GULF WAR and HEALTH

VOLUME 7

Long-Term Consequences of Traumatic Brain Injury

Committee on Gulf War and Health: Brain Injury in Veterans and Long-Term Health Outcomes

Board on Population Health and Public Health Practice

INSTITUTE OF MEDICINE OF THE NATIONAL ACADEMIES

THE NATIONAL ACADEMIES PRESS

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Committee on Gulf War and Health: Brain Injury in Veterans and Long-Term Health Outcomes Board on Population Health and Public Health Practice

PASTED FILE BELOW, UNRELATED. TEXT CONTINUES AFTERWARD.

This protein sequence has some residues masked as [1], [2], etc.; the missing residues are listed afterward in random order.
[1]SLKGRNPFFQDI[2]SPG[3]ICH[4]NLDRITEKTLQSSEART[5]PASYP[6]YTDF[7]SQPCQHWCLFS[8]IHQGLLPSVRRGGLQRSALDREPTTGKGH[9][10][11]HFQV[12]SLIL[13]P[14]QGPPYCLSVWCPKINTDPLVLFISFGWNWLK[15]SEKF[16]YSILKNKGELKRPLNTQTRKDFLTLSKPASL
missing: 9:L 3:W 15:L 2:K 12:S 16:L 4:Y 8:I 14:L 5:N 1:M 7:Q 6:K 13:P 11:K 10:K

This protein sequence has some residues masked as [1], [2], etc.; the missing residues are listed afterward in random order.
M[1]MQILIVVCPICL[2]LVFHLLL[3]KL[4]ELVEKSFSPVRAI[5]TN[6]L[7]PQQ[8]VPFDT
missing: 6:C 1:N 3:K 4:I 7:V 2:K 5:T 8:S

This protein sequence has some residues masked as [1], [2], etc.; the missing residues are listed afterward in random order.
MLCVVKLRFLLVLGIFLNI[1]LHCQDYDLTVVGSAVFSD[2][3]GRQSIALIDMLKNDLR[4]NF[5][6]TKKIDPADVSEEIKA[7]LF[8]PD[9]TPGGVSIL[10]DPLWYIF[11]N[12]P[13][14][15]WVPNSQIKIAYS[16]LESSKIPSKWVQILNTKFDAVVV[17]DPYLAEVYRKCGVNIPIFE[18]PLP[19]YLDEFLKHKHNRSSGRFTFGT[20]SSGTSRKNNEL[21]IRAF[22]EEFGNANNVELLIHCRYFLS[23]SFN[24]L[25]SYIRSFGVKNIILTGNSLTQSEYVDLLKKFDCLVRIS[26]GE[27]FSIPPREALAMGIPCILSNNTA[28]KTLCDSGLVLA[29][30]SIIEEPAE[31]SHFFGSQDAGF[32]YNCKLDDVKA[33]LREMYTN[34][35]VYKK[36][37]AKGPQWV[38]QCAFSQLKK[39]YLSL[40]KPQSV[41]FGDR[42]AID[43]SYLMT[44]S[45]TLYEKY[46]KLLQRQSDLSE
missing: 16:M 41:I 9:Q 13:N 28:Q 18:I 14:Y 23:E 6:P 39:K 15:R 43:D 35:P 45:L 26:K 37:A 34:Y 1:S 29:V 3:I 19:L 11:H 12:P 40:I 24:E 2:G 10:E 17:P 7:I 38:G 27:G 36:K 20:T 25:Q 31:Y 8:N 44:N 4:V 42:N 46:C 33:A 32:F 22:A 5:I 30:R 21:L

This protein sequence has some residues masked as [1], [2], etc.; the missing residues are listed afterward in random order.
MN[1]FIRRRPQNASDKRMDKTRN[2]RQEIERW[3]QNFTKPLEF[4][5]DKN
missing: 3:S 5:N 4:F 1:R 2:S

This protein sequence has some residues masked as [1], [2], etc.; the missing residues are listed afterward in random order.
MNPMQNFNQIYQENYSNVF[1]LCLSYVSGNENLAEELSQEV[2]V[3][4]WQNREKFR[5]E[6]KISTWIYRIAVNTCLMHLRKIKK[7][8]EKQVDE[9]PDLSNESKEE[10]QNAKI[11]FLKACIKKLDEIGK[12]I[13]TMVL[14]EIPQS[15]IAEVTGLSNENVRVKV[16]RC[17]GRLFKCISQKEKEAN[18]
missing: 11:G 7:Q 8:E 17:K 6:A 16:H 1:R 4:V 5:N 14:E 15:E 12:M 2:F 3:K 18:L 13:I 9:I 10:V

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THE NATIONAL ACADEMIES PRESS 500 Fifth Street, N.W. Washington, DC 20001 NOTICE: The project that is the subject of this report was approved by the Governing Board of the National Research Council, whose members are drawn from the councils of the National Academy of Sciences, the National Academy of Engineering, and the Institute of Medicine. The members of the committee responsible for the report were chosen for their special competences and with regard for appropriate balance. This study was supported by Contract V101(93) P-2136, Task Order 8 between the National Academy of Sciences and Department of Veterans Affairs. Any opinions, findings, conclusions, or recommendations expressed in this publication are those of the authors and do not necessarily reflect the view of the organizations or agencies that provided support for this project. International Standard Book Number-13: 978-0-309-12408-9 International Standard Book Number-10: 0-309-12408-5 Additional copies of this report are available from the National Academies Press, 500 Fifth Street, N.W., Lockbox 285, Washington, DC 20055; (800) 624-6242 or (202) 334-3313 (in the Washington metropolitan area); Internet, http://www.nap.edu. For more information about the Institute of Medicine, visit the IOM home page at www.iom.edu. Copyright 2009 by the National Academy of Sciences. All rights reserved. Printed in the United States of America The serpent has been a symbol of long life, healing, and knowledge among almost all cultures and religions since the beginning of recorded history. The serpent adopted as a logotype by the Institute of Medicine is a relief carving from ancient Greece, now held by the Staatliche Museen in Berlin. Suggested citation: IOM (Institute of Medicine). 2009. Gulf War and Health, Volume 7: Long-term Consequences of Traumatic Brain Injury. Washington, DC: The National Academies Press.